Area resident Marie Davis told the IE Voice if there was a survey of a hundred residents and 99 agreed to take the COVID-19, she would be the 1% to say, “no.”
When asked why she explained, “I want to wait a while and see what side effects may show up. I have several underlying health conditions and although I know I’m at high risk for COVID-19 , I feel really uneasy about the vaccine.”
She continued, “I see too many late-night infomercials about lawsuits against pharmaceutical companies for serious problems caused by medications. I’m just not willing to take the risk until I know more about how the vaccine is affecting people.”
Davis is not alone in her hesitation. In the meantime, however, vaccination efforts are already underway in the inland region.
On Wednesday, December 16 San Bernardino County received its first shipment of COVID-19 vaccines targeted for distribution to 19 county area hospitals.
The same day, frontline healthcare workers at Arrowhead Regional Medical Center became the initial people in the Inland Empire to receive the first of two doses of the COVID-19 vaccine from Pfizer-BioNTech.
In the first wave of shipments, Pfizer sent 327,000 doses to California which included 15,600 destined for San Bernardino County. Subsequent shipments of the vaccine are expected to arrive on a weekly basis.
Meanwhile, the county has established the “San Bernardino County Vaccination Task Force” and produced a COVID-19 Standard Operating Guide designed to ensure the county’s ability to distribute the vaccine as efficiently and effectively as possible.
According to county officials, the guide largely follows guidelines established by the Centers for disease Control and Prevention (CDC), the California Department of Public Health and the County Department of Public Health.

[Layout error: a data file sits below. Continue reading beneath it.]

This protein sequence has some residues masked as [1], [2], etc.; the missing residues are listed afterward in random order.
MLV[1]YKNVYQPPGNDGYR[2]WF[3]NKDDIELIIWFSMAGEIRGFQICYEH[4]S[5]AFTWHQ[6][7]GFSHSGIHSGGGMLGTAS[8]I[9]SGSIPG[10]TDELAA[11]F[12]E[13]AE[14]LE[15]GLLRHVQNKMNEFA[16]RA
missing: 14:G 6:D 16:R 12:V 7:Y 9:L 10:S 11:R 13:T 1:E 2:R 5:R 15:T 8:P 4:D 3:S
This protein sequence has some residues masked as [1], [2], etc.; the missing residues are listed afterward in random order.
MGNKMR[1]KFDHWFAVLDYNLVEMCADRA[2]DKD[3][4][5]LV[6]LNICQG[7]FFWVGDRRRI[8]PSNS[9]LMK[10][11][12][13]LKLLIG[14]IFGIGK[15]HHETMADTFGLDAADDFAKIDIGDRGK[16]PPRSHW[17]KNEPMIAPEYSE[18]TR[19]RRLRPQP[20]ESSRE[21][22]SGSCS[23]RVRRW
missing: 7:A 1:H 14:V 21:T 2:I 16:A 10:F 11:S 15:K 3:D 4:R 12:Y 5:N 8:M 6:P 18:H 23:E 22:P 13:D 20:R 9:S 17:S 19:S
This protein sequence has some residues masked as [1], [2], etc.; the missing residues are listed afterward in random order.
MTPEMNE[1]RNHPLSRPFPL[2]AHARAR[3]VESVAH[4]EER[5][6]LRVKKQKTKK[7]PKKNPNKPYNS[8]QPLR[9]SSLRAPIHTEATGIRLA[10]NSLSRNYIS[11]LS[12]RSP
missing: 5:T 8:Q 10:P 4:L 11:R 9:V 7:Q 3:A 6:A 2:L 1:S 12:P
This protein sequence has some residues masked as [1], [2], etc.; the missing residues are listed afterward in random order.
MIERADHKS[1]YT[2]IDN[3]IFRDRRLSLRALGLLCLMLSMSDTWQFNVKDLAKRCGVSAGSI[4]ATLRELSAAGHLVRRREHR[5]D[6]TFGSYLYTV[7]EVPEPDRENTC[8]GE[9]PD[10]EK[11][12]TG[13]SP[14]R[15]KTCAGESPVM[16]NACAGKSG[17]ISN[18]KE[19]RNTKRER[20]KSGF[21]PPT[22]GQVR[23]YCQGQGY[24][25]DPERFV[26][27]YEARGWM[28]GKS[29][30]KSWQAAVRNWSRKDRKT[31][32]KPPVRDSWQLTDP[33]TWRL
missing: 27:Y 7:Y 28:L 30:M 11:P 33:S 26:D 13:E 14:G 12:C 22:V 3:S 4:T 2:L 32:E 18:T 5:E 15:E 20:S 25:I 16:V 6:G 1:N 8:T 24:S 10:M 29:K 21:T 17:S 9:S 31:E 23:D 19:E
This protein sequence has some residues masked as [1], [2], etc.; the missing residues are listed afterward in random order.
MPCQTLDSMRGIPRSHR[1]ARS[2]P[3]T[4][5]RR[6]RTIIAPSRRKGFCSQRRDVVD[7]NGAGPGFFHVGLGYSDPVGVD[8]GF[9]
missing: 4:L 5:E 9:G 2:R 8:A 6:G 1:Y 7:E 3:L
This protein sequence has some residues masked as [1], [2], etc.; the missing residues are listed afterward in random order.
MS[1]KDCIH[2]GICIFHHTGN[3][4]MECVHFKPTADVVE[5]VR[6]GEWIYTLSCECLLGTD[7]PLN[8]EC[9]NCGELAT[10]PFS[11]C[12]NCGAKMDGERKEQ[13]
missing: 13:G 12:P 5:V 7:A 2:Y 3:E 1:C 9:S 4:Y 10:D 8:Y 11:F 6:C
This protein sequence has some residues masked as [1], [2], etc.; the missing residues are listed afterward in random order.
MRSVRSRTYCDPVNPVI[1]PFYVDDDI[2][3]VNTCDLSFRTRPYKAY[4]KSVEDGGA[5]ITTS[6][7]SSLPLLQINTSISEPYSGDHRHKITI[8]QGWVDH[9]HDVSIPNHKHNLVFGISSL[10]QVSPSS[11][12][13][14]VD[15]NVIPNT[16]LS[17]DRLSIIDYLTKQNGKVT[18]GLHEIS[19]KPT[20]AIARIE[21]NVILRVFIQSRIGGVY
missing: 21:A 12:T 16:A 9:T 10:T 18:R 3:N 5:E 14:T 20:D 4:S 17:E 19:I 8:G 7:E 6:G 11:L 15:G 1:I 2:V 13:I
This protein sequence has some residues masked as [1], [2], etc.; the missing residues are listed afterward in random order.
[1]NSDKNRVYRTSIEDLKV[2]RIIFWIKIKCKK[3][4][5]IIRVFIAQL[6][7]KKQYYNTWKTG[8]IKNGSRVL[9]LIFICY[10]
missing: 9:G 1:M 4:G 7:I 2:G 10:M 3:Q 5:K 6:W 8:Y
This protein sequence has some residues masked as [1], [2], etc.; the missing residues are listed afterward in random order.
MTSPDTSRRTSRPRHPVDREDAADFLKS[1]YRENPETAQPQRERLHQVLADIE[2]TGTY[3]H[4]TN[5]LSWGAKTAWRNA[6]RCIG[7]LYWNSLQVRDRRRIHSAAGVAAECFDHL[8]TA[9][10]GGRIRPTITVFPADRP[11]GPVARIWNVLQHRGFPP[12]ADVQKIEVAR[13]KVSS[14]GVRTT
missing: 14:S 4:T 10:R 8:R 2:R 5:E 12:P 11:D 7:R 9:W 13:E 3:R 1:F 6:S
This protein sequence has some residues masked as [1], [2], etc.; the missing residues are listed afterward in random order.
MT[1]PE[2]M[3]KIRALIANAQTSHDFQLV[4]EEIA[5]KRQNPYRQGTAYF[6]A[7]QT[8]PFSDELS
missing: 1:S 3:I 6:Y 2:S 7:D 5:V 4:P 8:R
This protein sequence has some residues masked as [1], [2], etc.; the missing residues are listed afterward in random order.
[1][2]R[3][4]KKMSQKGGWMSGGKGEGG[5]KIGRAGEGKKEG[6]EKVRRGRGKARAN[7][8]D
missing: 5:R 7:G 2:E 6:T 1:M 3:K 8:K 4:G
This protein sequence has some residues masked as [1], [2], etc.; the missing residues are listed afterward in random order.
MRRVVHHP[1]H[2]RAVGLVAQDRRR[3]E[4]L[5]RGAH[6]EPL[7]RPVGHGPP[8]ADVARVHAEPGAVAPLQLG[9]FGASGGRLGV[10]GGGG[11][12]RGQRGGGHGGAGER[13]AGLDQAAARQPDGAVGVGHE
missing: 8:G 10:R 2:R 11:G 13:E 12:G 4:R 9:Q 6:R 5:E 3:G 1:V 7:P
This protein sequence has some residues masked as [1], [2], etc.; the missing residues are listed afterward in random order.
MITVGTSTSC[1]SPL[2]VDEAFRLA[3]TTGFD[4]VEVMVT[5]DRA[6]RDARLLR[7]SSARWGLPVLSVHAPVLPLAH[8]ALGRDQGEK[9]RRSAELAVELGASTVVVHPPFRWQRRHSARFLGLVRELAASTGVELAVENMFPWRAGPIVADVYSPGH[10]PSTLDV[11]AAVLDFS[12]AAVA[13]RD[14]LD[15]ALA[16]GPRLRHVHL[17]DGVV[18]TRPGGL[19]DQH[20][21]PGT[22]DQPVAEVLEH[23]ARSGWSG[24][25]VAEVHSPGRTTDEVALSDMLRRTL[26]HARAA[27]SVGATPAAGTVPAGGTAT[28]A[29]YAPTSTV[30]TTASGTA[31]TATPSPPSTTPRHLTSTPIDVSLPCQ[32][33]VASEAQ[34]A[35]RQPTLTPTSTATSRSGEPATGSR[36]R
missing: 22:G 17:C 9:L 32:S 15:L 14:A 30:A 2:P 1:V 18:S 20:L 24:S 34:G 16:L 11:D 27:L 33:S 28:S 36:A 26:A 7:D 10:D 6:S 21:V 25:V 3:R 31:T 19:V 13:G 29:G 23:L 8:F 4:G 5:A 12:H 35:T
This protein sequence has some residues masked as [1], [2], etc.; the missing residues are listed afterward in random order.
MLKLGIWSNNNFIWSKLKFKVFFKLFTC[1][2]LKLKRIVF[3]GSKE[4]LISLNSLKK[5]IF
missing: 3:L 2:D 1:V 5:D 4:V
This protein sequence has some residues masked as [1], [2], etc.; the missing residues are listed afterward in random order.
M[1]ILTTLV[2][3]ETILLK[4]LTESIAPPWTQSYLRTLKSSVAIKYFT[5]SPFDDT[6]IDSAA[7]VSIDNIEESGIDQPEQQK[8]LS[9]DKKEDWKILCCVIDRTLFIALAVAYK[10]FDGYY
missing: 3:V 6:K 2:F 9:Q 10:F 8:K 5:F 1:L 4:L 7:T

The county has also launched a vaccine-specific information webpage that shares up to date-information regarding where the municipality is relative to the different phases of vaccine distribution, critical FAQs and other resource links.
According to county officials, because the initial vaccine doses are rationed due to the limited number of doses available, frontline healthcare workers are first priority for vaccinations followed by residents and staff of long term-care and skilled nursing facilities. First responders will also be prioritized for vaccinations with these first groups of recipients.
Phase 2 of the vaccination strategy will include K-12 teachers and staff, childcare workers, critical workers in essential and high-risk industries, residents with comorbidity/underlying health conditions, staff and residents of group facilities as well as older adults who were not included in phase 1.
Phase 3 will focus on young adults, children and workers in industries and occupations not already vaccinated; and Phase 4 will include everyone not already immunized.
“We have a plan in place, and we will move quickly to protect our most at-risk and vulnerable residents,” said Board of Supervisors Chair, Curt Hagman. “That includes making sure we handle and store the vaccine properly.” The Pfizer vaccine must be stored at -80 degrees cesium (-120 Fahrenheit). This requires special facilities and materials like dry ice to maintain.
Hagman also acknowledged the county still faces challenges from the virus and will continue dealing with infections and illness for several months.
In the meantime, Davis said she will continue to follow safety measures like wearing a mask and staying at home and watching for immunization results before she decides to take a chance with the vaccine.
Header Photo: Frontline healthcare worker receiving Pfizer COVID-19 vaccination at Arrowhead Regional Medical Center on Wednesday, December 16. (Source: subcounty.gov)